The Merchant-Ivory duo, specialists in all things classy and costumed, bows out on solid ground with “The White Countess,” a dramatically inconsistent yet beautifully performed period saga set in Shanghai before World War II.
The last act of the venerable filmmaking team after the death last May of producer Ismail Merchant, “The White Countess” arguably is their strongest work of the past decade, which has produced a string of fitful and disappointing films despite the commercial success of “Le Divorce.”
The film caps a magnificent year for Ralph Fiennes, marking another captivating embodiment of a lost soul on a mission after “The Constant Gardener,” his turn as the evil Voldemort in “Harry Potter and the Goblet of Fire” sandwiched between.
“The White Countess” pales next to the best of Merchant and director James Ivory’s films, “A Room With a View,” “Howards End” and “The Remains of the Day,” though it shares the latter’s curiously satisfying sense of romantic restraint and emotional distance.
Such moderation is a cornerstone of much of Merchant and Ivory’s work, but it is more pronounced in “The White Countess” as they collaborate again with novelist Kazuo Ishiguro, author of “The Remains of the Day.”
This time, Ishiguro has crafted a thoughtful original screenplay about an unlikely, understated romance that develops with almost monastic propriety between a once illustrious American diplomat and a Russian noblewoman living in impoverished exile.
Todd Jackson (Fiennes) is a shell of the powerful man he once was, an architect of the League of Nations and a famed negotiator on Asian issues. Suffering repeated tragedies that cost him his family and his eyesight, Jackson lives a tempered life in 1936 Shanghai, chatting up various nationals at bars, idling time away at the racetrack and spinning visions of opening his dream club, a haven for fraternization among clientele of all nations.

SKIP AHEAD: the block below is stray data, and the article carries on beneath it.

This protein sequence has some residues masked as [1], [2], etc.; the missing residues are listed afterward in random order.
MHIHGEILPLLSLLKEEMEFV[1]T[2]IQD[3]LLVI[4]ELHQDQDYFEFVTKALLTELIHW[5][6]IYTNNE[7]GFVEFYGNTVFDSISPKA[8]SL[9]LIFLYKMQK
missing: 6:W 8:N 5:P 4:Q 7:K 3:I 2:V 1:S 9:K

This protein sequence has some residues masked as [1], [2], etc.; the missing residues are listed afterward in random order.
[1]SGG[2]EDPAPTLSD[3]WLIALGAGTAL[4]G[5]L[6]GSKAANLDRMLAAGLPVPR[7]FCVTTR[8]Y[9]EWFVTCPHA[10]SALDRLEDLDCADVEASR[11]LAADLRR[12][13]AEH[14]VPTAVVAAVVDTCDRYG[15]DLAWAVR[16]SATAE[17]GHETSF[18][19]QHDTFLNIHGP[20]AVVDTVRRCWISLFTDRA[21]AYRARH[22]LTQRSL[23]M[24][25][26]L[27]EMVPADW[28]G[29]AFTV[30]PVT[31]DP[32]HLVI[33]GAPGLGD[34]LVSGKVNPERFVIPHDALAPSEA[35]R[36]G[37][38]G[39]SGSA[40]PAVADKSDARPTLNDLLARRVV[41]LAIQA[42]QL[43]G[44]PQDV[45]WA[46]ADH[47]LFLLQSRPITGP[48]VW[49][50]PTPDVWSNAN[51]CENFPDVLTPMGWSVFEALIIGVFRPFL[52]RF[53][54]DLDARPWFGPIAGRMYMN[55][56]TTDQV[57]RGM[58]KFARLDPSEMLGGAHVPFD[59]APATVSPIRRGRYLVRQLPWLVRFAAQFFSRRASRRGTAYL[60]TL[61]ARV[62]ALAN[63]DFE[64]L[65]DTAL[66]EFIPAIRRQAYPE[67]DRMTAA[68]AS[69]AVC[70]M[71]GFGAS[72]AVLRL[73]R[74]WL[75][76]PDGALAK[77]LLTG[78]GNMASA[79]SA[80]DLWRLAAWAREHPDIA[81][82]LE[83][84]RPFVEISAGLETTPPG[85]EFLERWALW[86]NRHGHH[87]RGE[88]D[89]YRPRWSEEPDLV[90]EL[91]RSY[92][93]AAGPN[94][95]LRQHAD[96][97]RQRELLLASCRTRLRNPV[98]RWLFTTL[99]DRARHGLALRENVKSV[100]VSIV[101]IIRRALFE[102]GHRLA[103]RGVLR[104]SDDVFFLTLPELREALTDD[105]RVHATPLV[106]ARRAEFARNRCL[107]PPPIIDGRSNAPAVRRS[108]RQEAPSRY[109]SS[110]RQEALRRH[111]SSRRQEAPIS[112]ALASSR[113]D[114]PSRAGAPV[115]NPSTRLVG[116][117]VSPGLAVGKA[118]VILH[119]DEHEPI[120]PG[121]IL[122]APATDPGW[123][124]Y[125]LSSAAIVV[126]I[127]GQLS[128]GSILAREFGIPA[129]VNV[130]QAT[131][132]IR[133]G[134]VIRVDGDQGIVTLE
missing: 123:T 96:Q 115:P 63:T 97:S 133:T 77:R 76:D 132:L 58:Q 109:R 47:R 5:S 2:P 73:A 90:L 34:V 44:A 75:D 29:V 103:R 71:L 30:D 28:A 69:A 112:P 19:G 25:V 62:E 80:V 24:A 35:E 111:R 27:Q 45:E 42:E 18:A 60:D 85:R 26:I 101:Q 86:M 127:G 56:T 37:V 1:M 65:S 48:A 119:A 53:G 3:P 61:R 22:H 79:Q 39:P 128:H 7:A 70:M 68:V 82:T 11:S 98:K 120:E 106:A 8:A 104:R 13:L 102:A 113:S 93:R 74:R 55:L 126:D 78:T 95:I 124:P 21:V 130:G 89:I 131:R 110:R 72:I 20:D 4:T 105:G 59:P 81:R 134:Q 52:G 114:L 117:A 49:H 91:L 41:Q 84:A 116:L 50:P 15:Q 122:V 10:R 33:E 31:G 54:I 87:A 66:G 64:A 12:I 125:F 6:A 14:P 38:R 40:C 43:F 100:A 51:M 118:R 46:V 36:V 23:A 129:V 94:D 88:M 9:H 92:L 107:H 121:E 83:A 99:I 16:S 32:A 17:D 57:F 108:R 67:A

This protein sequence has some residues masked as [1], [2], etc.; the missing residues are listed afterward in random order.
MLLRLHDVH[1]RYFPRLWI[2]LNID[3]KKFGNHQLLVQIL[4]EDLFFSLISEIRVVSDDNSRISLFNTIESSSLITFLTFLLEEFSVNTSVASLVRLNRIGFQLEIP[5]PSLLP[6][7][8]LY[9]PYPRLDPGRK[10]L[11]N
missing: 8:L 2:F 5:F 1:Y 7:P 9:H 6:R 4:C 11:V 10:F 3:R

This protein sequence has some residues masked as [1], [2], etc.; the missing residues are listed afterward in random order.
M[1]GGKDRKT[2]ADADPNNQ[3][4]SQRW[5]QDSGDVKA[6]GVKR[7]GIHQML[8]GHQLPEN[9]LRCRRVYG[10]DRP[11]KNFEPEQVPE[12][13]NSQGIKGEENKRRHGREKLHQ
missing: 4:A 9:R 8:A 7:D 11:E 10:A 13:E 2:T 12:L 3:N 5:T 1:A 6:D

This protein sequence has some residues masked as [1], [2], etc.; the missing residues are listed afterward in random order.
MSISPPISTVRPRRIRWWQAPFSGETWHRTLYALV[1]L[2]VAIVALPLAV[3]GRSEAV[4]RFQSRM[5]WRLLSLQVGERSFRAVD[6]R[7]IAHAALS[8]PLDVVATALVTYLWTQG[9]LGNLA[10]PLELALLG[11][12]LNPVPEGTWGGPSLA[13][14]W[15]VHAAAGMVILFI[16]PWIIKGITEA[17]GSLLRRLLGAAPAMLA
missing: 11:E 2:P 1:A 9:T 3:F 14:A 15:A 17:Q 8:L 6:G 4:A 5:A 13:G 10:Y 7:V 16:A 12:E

Jackson becomes intrigued with Countess Sofia Belinsky (Natasha Richardson), who works as a dance-hall girl and prostitute to support her young daughter and her extended family of Russian aristocrats displaced by the Soviets.
An unexpected financial windfall allows Jackson to open his club, which he names the White Countess. Sofia, eager to leave her sordid life behind, jumps at Jackson’s offer to work as hostess and is surprised the job offer comes with no romantic strings attached.
What follows is a slow and meandering — sometimes too slow and meandering — story of kinship and the hint of love that could blossom into passion for two lonelyhearts who thought they had left such things behind amid life’s cruelties.
While the drama between the characters is at a near standstill early on, it opens up in the film’s final third with a rich and moving resolution amid the Japanese occupation in 1937.
Jackson makes a nice counterpoint to the British diplomat Fiennes played in “Constant Gardener,” that earlier role centering on an irresolute man shocked out of his impotence, “White Countess” presenting a strong man battered into inertia and gradually coaxed back to willfulness.
If there were an Academy Award for delivering two great performances in a year, Fiennes might be an easy winner. He imbues Jackson with a conflicting mix of melancholy and playfulness, underscored by traces of healthy ego left over from the man’s days as an international player.
Fiennes’ American accent is as convincing as his German one in “Schindler’s List,” and Richardson likewise speaks in a remarkably authentic Russian voice.
Richardson blends defiance and tired resignation in Sofia, a privileged woman unflinchingly doing what needs to be done in her new life of squalor.
Filling out the excellent cast are Lynn Redgrave and Madeleine Potter as in-laws who disapprove of Sofia’s lifestyle even though they live on her charity and self-sacrifice; Vanessa Redgrave and John Wood as Sofia’s kindly aunt and uncle; Allan Corduner as a sympathetic neighbor; and Hiroyuki Sanada as a mysterious Japanese man who befriends Jackson.
While it will not be remembered alongside the best of Merchant and Ivory, “The White Countess” stands as a wistful farewell to one-half of that partnership that lasted 44 years and produced more than 30 films.